Thank you for your assistance.
It's not clear if you are considering the fact that the "higher" tax rate is only on the income above the lower bracket.

This is the distinction between "marginal" and "effective" tax rates.

That is, for example, if one is over a rate change point by, say, $100, then ONLY that "next $100" is taxed at the higher rate.

(Sorry if I've misunderstood.)

Edit to add: A look at the IRS tax tables (not just a list of the different rates) should help make this clear.

RM
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livesoft
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Joined: Thu Mar 01, 2007 8:00 pm

Re: Tax Rate Question

Post by livesoft » Tue Nov 29, 2016 5:43 pm

They can probably do much, much better. Here is the old thread about the $200,000+ a year couple who paid hardly any income taxes. Please read it carefully for some good ideas:
viewtopic.php?t=79510
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jebmke
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Joined: Thu Apr 05, 2007 2:44 pm

Re: Tax Rate Question

Post by jebmke » Tue Nov 29, 2016 5:43 pm

If they are in the 25% tax bracket their average tax rate will not be 25% - it should be a lot lower. A tax software program or taxcaster (online) should get you a reasonable estimate. If they live in a state with income tax, you would have to add that.
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jane1
Posts: 735
Joined: Mon Dec 26, 2011 2:00 am

Re: Tax Rate Question

Post by jane1 » Tue Nov 29, 2016 6:02 pm

Make sure you understand how tax brackets work. Only incremental income is taxed at the higher brackets. The numbers in your example seem wrong... one does not pay 29K in taxes on 116K income. Unlikely they can save 18K in fed taxes by putting 28K in their 401k. More likely it would be 7K in savings (tax deferred, really) at 25% bracket.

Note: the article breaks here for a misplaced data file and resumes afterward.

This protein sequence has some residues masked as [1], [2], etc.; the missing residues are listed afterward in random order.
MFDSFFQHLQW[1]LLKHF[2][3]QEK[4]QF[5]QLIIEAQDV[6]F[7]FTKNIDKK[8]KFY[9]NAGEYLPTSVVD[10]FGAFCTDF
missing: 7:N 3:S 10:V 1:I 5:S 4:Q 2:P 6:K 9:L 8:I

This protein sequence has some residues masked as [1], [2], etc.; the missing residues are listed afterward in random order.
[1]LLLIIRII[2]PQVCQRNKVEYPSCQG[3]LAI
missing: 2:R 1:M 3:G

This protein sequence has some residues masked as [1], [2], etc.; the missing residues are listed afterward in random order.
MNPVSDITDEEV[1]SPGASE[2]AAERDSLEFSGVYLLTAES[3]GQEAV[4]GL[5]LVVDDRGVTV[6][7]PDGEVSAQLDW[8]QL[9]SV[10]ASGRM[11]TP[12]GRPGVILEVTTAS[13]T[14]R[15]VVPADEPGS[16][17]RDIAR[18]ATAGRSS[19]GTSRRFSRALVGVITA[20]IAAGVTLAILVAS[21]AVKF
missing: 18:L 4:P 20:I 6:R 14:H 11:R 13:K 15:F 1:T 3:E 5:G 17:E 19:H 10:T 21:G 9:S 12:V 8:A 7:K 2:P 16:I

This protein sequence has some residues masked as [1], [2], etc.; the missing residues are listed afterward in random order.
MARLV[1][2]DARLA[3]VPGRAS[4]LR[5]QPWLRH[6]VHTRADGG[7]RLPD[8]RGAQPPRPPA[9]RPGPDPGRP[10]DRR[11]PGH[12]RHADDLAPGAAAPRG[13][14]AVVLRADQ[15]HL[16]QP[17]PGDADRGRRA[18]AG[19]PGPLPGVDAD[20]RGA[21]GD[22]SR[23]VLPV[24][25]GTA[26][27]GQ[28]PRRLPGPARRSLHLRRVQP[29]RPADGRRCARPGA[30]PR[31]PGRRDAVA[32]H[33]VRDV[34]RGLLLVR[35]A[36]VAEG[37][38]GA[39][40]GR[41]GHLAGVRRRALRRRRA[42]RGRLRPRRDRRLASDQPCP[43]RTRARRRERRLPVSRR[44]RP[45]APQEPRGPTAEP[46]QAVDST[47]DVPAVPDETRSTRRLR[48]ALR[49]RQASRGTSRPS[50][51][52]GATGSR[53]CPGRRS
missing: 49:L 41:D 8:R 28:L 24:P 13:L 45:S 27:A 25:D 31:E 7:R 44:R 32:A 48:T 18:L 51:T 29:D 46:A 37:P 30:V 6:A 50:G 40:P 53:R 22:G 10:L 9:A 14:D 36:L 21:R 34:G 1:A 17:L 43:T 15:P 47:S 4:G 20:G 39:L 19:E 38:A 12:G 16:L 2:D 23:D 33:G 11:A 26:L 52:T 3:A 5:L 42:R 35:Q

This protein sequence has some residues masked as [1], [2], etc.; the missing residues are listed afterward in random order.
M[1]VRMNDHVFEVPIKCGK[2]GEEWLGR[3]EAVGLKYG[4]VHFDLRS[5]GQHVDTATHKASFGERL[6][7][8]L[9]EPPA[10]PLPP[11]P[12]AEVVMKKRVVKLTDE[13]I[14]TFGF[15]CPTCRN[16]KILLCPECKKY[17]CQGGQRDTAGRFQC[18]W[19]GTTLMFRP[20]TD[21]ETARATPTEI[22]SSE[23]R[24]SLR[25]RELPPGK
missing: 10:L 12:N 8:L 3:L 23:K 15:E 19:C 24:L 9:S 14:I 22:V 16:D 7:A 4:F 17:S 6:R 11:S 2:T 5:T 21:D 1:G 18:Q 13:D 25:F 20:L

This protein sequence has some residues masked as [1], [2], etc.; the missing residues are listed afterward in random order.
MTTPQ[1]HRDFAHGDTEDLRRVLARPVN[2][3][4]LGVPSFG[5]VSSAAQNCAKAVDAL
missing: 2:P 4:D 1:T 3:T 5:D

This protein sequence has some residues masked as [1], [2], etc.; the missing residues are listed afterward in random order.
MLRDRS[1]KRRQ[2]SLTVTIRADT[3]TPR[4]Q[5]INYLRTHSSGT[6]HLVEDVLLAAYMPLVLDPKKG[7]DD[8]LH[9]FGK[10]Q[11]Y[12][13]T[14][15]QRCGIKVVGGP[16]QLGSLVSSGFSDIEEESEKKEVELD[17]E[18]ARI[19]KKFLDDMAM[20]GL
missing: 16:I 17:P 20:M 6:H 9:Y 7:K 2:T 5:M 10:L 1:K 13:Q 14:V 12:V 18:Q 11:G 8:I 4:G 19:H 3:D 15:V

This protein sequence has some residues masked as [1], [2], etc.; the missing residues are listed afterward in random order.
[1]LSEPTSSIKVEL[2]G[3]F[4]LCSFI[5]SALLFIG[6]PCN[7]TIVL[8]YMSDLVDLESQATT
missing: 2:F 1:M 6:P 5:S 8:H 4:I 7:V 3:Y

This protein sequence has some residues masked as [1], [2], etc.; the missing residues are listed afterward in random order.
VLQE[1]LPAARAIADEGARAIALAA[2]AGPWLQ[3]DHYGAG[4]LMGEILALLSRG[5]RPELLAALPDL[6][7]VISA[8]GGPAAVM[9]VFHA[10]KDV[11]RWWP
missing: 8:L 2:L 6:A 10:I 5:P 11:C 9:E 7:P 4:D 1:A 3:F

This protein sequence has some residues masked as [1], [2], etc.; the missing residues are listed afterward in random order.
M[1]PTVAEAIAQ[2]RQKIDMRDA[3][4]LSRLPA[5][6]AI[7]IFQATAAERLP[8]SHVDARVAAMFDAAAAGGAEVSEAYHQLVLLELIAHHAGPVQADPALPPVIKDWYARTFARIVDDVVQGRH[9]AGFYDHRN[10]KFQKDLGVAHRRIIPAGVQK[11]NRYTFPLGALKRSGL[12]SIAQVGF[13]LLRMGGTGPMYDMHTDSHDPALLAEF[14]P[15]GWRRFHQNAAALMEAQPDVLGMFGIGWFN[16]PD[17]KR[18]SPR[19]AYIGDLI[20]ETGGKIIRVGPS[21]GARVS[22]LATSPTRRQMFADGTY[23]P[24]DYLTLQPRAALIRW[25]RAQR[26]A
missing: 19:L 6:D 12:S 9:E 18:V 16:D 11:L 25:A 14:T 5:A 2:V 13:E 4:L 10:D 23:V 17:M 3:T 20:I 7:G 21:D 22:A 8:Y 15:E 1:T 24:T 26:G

Also is $116K gross income as opposed to taxable income? Taxable income on form 1040 is after standard deduction and personal exemption.
I don't see the 4K per person personal exemption (16k) subtracted to calculate tax bracket either.
If they have 2 kids, they can probably get child care credit, child tax credit, etc which would bring down their taxes.

Use a free tax software to put in all the relevant info and then do what-if scenarios.

Tal-
Posts: 359
Joined: Fri Apr 22, 2016 10:41 pm

Re: Tax Rate Question

Post by Tal- » Tue Nov 29, 2016 6:12 pm

Your heart is clearly in the right place, but your analysis is missing, in my opinion, two big things.

The first is the difference between marginal tax rate (the % you pay on the last dollar earned) vs effective tax rate (the average % paid on all dollars earned). Lots of people misunderstand the difference, so no worries. Others have commented on this above - or you can read this: http://hugocpa.com/the-difference-betwe ... -tax-rates

Second, and maybe even a bigger issue is that this feels like the tail wagging the dog. The tax advantages of a retirement account are neat - there's no denying that. But, let's not lose sight of the biggest benefit of retirement accounts: namely, retirement. If your friend has the ability to be investing an additional $28K per year in retirement accounts, the chances are that they should be doing so - even if it didn't change their tax bracket or taxes paid.